After you apply for SSDI, the Social Security Administration (SSA) will send a letter with their decision. If you get a denial letter, it can be disheartening. However, there is still hope. You can appeal a SSDI decision if you feel it was wrong.
There are different stages of the SSDI appeal method. The process starts with you asking for an appeal.
How Can I Appeal a SSDI Denial?
If Social Security denied your benefits, you can request an appeal right away. You must provide an appeal request in writing and within 60 days.
If the SSA denied your claim for medical reasons, you can apply online or through Form SSA-561. Many people choose to file their requests online because it’s the fastest option. When you request online, you can uphold documents for your appeal.
You do not have to live in the United States to file an online appeal. You can start the appeal process online if you live outside of the country.
What Are the SSDI Levels of Appeal?
There are four primary levels of SSDI appeal:
- Administrative law judge hearing
- Appeals Council review
- Federal Court review
Your letter from the SSA will detail how you can appeal the decision. Let’s look at what you can expect from each appeal level.
Request a Reconsideration
Requesting a reconsideration is the first step. When you ask for this review, an entirely different person will look over your claim. That person will evaluate all of your evidence from before plus anything new you provide.
Before requesting a review, it’s smart to speak with a Social Security Disability lawyer. The SSA often denies claims because there was not enough evidence. A lawyer can determine why you did not receive benefits and what you need to change to improve your chances.
Most of the time, you do not need to be present for a reconsideration. However, SSA sometimes denies benefits when they claim a condition has improved. If that describes your case, you can meet with an SSDI representative to plead your case.
Administrative Law Judge Hearing
After the reconsideration request, the SSA will send you a decision. If you disagree with the decision, you can request a hearing.
- An administrative law judge will handle your hearing. They will let you know the time and place.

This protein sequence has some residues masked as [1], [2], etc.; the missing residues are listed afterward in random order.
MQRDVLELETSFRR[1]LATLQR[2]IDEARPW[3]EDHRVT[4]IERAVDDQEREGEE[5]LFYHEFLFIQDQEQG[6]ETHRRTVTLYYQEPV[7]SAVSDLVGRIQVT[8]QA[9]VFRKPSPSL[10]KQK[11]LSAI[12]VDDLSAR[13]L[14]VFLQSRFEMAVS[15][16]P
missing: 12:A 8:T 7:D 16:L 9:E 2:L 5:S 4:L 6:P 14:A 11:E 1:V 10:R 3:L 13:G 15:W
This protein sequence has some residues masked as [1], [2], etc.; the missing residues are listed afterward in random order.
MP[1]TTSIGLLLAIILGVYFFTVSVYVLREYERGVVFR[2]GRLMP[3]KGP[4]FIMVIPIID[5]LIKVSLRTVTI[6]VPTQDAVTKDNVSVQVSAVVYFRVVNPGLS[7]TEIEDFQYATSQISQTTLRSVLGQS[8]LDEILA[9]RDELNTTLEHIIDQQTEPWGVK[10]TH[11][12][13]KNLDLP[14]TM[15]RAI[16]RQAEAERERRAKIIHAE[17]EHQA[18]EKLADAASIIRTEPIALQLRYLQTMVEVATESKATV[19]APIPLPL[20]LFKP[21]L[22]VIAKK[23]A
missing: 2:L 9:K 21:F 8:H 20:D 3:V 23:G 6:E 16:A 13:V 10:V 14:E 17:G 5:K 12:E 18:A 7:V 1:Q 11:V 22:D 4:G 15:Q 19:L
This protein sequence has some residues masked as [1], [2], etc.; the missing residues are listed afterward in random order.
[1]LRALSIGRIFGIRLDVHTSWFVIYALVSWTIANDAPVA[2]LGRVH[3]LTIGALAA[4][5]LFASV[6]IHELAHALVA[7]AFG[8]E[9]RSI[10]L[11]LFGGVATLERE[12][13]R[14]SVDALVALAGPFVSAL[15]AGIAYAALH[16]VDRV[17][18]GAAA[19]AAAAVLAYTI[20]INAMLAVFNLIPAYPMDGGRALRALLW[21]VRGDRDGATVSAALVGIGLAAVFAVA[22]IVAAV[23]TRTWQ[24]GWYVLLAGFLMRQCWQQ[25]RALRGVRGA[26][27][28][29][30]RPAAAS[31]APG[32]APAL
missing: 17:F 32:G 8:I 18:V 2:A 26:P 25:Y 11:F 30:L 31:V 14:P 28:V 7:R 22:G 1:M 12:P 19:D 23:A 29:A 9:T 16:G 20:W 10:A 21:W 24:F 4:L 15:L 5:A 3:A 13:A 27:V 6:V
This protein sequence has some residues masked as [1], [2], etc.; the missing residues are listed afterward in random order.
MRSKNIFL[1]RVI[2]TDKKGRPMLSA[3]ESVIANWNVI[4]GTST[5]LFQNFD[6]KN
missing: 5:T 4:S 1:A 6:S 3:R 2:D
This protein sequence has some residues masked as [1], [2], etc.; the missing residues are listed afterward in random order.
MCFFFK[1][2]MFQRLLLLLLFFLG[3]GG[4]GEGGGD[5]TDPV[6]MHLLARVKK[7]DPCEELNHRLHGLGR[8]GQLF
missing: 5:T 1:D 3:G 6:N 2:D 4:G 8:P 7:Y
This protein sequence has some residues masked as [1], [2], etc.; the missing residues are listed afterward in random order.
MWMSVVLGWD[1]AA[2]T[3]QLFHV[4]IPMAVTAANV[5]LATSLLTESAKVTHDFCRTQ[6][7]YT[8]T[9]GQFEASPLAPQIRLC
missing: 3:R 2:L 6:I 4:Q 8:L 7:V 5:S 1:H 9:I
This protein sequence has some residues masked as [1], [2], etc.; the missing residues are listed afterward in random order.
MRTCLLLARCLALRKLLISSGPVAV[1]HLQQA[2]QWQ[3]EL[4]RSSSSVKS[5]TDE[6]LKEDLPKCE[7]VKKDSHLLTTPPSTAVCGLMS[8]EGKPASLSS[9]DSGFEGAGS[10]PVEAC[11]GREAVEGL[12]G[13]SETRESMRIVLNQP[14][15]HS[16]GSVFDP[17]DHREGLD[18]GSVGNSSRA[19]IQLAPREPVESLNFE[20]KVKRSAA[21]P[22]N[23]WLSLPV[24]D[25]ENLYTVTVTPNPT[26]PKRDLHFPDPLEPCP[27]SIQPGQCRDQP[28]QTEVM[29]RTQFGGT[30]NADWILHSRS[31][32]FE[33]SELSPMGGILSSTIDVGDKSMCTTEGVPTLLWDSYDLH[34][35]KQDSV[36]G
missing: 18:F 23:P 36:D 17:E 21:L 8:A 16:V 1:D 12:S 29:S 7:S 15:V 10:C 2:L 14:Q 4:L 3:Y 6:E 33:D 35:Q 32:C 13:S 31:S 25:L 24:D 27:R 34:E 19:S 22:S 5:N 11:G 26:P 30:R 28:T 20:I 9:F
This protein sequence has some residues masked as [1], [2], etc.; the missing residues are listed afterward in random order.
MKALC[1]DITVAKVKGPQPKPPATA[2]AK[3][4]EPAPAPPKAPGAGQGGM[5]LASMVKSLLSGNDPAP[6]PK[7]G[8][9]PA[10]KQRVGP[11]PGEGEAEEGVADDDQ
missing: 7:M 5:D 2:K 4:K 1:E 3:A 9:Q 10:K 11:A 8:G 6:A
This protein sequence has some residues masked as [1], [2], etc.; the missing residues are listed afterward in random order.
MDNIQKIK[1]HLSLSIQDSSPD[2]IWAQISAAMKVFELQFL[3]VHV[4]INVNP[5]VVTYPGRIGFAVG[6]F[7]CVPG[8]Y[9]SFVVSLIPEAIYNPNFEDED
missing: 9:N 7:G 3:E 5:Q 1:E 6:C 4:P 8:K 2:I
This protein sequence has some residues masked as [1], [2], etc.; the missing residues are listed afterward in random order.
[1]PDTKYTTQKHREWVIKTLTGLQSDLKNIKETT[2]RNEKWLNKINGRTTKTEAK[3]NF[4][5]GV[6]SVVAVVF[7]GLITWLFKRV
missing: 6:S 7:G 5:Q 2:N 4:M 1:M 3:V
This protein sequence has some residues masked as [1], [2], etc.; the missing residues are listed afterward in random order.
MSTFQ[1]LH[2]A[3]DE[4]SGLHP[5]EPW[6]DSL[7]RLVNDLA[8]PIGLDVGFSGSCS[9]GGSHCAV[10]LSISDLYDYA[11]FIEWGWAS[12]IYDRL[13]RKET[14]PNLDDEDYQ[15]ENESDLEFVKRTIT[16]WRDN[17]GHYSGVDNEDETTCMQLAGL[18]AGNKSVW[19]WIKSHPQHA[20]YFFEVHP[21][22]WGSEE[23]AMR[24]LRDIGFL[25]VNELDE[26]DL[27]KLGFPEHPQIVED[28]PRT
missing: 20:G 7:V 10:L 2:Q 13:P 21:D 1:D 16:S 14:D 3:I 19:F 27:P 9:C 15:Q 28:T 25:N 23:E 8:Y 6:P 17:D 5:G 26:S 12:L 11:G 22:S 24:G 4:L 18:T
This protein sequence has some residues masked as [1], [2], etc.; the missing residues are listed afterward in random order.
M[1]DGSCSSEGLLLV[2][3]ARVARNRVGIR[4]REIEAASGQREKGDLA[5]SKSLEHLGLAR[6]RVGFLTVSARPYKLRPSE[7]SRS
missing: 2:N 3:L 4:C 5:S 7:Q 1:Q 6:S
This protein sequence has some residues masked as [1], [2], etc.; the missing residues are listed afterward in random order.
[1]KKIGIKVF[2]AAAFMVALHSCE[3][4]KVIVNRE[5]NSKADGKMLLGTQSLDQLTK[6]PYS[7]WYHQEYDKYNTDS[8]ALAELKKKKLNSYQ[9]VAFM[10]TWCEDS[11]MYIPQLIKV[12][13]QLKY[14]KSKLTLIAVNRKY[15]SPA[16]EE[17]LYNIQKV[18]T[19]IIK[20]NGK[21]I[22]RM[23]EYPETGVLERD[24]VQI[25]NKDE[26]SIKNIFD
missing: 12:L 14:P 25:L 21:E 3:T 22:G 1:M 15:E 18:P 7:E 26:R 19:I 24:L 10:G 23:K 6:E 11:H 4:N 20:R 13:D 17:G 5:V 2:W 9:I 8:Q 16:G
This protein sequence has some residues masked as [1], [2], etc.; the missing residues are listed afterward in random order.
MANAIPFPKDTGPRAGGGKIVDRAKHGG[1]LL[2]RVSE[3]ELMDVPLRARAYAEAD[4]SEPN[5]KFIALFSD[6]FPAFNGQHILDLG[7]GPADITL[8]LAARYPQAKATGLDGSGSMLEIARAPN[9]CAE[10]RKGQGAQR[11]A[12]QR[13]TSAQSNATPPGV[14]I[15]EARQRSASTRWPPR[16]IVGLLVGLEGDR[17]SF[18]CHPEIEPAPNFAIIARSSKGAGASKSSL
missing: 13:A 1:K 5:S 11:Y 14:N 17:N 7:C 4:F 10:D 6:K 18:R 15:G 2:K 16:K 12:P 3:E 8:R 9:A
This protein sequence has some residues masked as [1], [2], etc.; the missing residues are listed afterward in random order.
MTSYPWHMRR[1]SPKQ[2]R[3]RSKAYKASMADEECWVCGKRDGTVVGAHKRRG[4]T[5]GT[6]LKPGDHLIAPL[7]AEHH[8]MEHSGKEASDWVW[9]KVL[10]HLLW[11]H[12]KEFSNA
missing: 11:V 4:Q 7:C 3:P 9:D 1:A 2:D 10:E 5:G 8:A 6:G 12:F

- The judge will be someone who was not involved in your first decision or reconsideration.
- The hearing is usually held within 75 miles of where you live.
You will have a chance to provide more evidence for your case before the hearing. The judge will ask you questions. You can bring certain witnesses, such as medical experts, to the hearing too. Your lawyer can also attend the hearing.
Sometimes, the SSA will schedule a video hearing, which usually happens sooner than an in-person hearing. Wherever the hearing occurs, it’s best if you are present to support your claim. If you cannot attend a hearing, you must let the SSA know why in writing.
When the hearing is over, the judge will decide your case. They will consider all current and new information. You will receive a letter explaining the judge’s decision.
Appeals Council Review
If the hearing does not end in a good decision, you can request an Appeal Council review:
- The Appeals Council will look at all review requests.
- If the Council believes your hearing decision was right, they might deny your claim.
- If the Council chooses to review the request, it will make a decision or send your case to another administrative law judge.
You will receive a letter with a denial of your request or the Appeals Council or judge decision.
Federal Court Review
Finally, you can file a lawsuit if you disagree with the above decisions. When you get your letter about the Appeals Council decision, there will be instructions for this step.
If you don’t already have one, get a Social Security lawyer for the federal court review. You will need an experienced attorney who can fight for your rights. Your lawyer can strengthen your case as much as possible to show why you need SSDI benefits.
Can You Still Get SSDI Benefits During the Appeal Process?
It depends. You might be able to ask the SSA to continue your benefits until you receive a decision. It’s a possibility if:
- You’re appealing because the SSA has decided you are no longer disabled.
- You’re appealing a decision about discontinuing, reducing, or suspending Supplemental Security Income (SSI) benefits.
Let the SSA know within 10 days of getting your letter if you want to keep receiving benefits. Keep in mind that you might have to pay back the money if you do not get benefits.
Do You Need a Representative?
You do not have to get help with your case. The SSA allows you to handle your appeal alone. However, we highly recommend having an SSDI lawyer to support you.
Anyone who helps with your case is your representative. Your representative will get copies of most documents we send you. They can also act for you during the process. The SSA can interact with your representative in the same way they do with you.
Talk to a Social Security Disability Lawyer for Free Today
Don’t give up hope after an SSDI denial. You can request an appeal to try getting benefits. At John Foy & Associates, we can help you with each step of the appeal process.
With over 20 years of experience, we know what the SSA is looking for in a claim. We can help you present old and new evidence in the best way possible. To schedule a FREE consultation, call (404) 400-4000, or contact us online.